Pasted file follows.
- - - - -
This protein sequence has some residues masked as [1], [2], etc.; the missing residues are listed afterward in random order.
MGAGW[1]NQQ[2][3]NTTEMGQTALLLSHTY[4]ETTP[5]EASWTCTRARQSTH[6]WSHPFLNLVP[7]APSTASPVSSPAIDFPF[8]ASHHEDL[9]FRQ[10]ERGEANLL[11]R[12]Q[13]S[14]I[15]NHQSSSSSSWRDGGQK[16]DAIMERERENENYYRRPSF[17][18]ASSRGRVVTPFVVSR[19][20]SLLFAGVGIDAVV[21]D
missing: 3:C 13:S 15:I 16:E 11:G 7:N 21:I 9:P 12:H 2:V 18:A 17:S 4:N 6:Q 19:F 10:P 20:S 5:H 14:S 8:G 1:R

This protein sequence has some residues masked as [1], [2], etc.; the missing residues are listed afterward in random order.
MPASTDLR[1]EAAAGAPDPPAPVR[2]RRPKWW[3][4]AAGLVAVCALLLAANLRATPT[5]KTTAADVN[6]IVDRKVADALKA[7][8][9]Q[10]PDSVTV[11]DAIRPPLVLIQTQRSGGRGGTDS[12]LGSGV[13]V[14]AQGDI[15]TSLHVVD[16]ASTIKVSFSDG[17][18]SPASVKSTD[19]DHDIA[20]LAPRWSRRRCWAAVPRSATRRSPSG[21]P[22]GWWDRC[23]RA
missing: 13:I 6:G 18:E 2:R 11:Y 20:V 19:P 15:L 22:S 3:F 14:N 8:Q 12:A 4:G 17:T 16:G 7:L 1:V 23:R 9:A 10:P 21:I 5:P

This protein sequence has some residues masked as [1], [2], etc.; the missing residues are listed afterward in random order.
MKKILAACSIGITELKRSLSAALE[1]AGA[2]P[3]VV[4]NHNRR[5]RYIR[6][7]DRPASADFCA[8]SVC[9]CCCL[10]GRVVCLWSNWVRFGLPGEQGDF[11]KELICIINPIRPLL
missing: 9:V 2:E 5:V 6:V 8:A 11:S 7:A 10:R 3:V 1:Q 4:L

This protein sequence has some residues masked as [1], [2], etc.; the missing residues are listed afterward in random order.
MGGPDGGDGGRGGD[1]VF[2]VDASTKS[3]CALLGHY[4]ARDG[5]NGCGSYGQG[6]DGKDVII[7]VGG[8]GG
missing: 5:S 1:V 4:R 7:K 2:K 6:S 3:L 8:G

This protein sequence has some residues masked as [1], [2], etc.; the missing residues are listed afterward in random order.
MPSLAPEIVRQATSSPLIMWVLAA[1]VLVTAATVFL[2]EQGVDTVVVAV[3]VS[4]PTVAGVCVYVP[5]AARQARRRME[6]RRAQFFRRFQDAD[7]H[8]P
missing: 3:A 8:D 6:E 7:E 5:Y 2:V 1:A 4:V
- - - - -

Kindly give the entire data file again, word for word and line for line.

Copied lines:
This protein sequence has some residues masked as [1], [2], etc.; the missing residues are listed afterward in random order.
MGAGW[1]NQQ[2][3]NTTEMGQTALLLSHTY[4]ETTP[5]EASWTCTRARQSTH[6]WSHPFLNLVP[7]APSTASPVSSPAIDFPF[8]ASHHEDL[9]FRQ[10]ERGEANLL[11]R[12]Q[13]S[14]I[15]NHQSSSSSSWRDGGQK[16]DAIMERERENENYYRRPSF[17][18]ASSRGRVVTPFVVSR[19][20]SLLFAGVGIDAVV[21]D
missing: 3:C 13:S 15:I 16:E 11:G 7:N 21:I 9:P 12:H 2:V 18:A 17:S 4:N 6:Q 19:F 10:P 20:S 5:H 14:S 8:G 1:R

This protein sequence has some residues masked as [1], [2], etc.; the missing residues are listed afterward in random order.
MPASTDLR[1]EAAAGAPDPPAPVR[2]RRPKWW[3][4]AAGLVAVCALLLAANLRATPT[5]KTTAADVN[6]IVDRKVADALKA[7][8][9]Q[10]PDSVTV[11]DAIRPPLVLIQTQRSGGRGGTDS[12]LGSGV[13]V[14]AQGDI[15]TSLHVVD[16]ASTIKVSFSDG[17][18]SPASVKSTD[19]DHDIA[20]LAPRWSRRRCWAAVPRSATRRSPSG[21]P[22]GWWDRC[23]RA
missing: 13:I 6:G 18:E 2:R 11:Y 20:V 19:P 15:L 22:S 3:F 14:N 8:Q 12:A 4:G 17:T 16:G 7:L 1:V 23:R 9:A 10:P 21:I 5:P

This protein sequence has some residues masked as [1], [2], etc.; the missing residues are listed afterward in random order.
MKKILAACSIGITELKRSLSAALE[1]AGA[2]P[3]VV[4]NHNRR[5]RYIR[6][7]DRPASADFCA[8]SVC[9]CCCL[10]GRVVCLWSNWVRFGLPGEQGDF[11]KELICIINPIRPLL
missing: 9:V 2:E 5:V 6:V 8:A 11:S 7:A 10:R 3:V 1:Q 4:L

This protein sequence has some residues masked as [1], [2], etc.; the missing residues are listed afterward in random order.
MGGPDGGDGGRGGD[1]VF[2]VDASTKS[3]CALLGHY[4]ARDG[5]NGCGSYGQG[6]DGKDVII[7]VGG[8]GG
missing: 5:S 1:V 4:R 7:K 2:K 6:S 3:L 8:G

This protein sequence has some residues masked as [1], [2], etc.; the missing residues are listed afterward in random order.
MPSLAPEIVRQATSSPLIMWVLAA[1]VLVTAATVFL[2]EQGVDTVVVAV[3]VS[4]PTVAGVCVYVP[5]AARQARRRME[6]RRAQFFRRFQDAD[7]H[8]P
missing: 3:A 8:D 6:E 7:E 5:Y 2:V 1:A 4:V